# Random Numbers

## Problem

You want a random number from a given range. For example, you wish to randomly select one element from an array, simulate rolling a die in a game of chance, or generate a random password.

## Solution

Use random:uniform function from the standard Erlang distribution. It has two forms: (1) a no-argument version that returns a random float value in the range of 0.0 to 1.0, and (2) an version that takes a single integer (N) and returns a random integer in the range of 1 to N.

1> random:uniform(). 9.23009e-2 2> random:uniform(150). 67

This code generates and prints a random integer between 25 and 75, inclusive:

3> io:fwrite("Random = ~B\n", [random:uniform(51) + 24]). Random = 74 ok

In the example, we want to limit the range to 25 to 75, so we add 24 to the result of the random:uniform function. This means we really want a random number between 1 and 51, so we give the random:uniform function the argument 51 (since the generated number is always from 1 to N).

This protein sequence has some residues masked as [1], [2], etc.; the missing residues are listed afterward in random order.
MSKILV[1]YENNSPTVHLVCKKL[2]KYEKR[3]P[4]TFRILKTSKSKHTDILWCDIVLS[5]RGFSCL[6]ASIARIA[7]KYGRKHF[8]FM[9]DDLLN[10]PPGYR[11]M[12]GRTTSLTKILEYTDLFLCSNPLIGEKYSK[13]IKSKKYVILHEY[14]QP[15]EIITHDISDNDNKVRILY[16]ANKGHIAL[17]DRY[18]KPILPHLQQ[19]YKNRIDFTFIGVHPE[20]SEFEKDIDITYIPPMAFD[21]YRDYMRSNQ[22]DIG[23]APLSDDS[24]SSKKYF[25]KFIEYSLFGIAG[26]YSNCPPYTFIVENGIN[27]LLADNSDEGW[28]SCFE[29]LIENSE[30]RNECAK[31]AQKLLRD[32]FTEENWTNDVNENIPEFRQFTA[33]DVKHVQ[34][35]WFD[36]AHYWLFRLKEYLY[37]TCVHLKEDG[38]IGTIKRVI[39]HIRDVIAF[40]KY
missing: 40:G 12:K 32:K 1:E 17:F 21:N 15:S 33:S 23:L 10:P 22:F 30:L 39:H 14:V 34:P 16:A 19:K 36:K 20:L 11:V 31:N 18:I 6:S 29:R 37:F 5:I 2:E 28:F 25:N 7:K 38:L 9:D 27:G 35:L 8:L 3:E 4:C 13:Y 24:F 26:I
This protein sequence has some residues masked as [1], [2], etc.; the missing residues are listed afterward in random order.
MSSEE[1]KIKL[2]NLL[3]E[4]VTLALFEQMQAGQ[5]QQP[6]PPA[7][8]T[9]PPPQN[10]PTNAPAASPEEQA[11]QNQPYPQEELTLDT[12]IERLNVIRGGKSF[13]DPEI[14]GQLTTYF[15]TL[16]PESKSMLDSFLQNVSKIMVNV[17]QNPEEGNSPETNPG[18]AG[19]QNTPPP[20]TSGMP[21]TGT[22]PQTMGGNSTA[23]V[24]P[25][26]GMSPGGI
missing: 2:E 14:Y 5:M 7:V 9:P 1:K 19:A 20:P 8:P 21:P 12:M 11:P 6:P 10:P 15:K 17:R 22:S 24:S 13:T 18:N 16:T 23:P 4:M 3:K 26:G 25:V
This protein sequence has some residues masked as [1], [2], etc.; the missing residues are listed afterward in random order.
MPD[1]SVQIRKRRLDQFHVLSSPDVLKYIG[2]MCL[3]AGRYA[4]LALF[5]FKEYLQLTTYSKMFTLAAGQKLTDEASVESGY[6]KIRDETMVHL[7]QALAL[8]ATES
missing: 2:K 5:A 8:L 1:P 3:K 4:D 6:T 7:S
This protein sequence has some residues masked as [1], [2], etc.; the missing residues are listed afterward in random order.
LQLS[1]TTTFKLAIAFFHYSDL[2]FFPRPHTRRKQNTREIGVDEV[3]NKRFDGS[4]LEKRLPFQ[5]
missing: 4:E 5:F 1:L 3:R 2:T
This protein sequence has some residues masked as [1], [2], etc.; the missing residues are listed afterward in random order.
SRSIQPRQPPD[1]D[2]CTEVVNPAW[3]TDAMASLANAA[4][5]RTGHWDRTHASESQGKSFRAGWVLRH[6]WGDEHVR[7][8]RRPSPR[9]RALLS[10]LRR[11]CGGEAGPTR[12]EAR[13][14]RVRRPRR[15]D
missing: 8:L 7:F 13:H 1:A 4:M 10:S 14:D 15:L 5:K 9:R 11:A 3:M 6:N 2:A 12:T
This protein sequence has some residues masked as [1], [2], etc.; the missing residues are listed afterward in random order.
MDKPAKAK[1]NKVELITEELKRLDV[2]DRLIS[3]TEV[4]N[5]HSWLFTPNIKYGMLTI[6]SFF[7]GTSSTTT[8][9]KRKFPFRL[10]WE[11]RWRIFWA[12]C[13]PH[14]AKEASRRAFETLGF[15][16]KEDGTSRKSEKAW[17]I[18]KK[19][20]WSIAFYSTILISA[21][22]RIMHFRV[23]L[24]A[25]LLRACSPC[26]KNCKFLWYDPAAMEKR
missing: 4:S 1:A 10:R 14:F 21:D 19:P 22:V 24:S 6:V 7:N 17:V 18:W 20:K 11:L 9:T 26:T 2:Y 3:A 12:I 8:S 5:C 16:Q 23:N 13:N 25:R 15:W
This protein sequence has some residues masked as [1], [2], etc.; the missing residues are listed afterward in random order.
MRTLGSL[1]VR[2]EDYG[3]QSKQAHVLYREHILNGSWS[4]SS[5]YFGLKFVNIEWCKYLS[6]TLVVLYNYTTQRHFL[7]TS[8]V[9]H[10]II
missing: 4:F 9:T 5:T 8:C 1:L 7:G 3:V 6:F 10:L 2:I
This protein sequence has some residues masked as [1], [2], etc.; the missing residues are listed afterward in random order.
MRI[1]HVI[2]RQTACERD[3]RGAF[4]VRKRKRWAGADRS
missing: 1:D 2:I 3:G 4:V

The canonical application for this kind of number generation is the random selection of an element from a vector:

4> Dict = dict:from_list([{1,$a}, {2,$b}, {3,$c}, {4,$d}, {5,$1}, 4> {6,$2}, {7,$3}]). {dict,7, 16, 16, 8, 80, 48, {[],[],[],[],[],[],[],[],[],[],[],[],[],[],[],[]}, {{[], [[3|99]], [[6|50]], [], [], [], [[2|98]], [[5|49]], [], [], [], [[1|97]], [[4|100]], [[7|51]], [], []}}} 5> dict:fetch(random:uniform(7), Dict). 100 6> io:fwrite("~c\n", [100]). d ok

Another common example is generating a random password:

generate_8_password() -> lists:flatten(lists:foldl(fun(X,AccIn) -> [random:uniform(90) + 32|AccIn] end, [], lists:seq(1,8))). 7> generate_8_password(). "]VD'hEa;" 8> generate_8_password(). "Zju!W9'Z" 9> generate_8_password(). "uw6uX\"JF" 10> generate_8_password(). "-)3Ue=8n"

The Erlang random number generator is attributed to B.A. Wichmann and I.D.Hill, in 'An efficient and portable pseudo-random number generator', Journal of Applied Statistics. AS183. 1982. Also Byte March 1987.

It can support bigint values, so no special recipe is required for extremely large random numbers.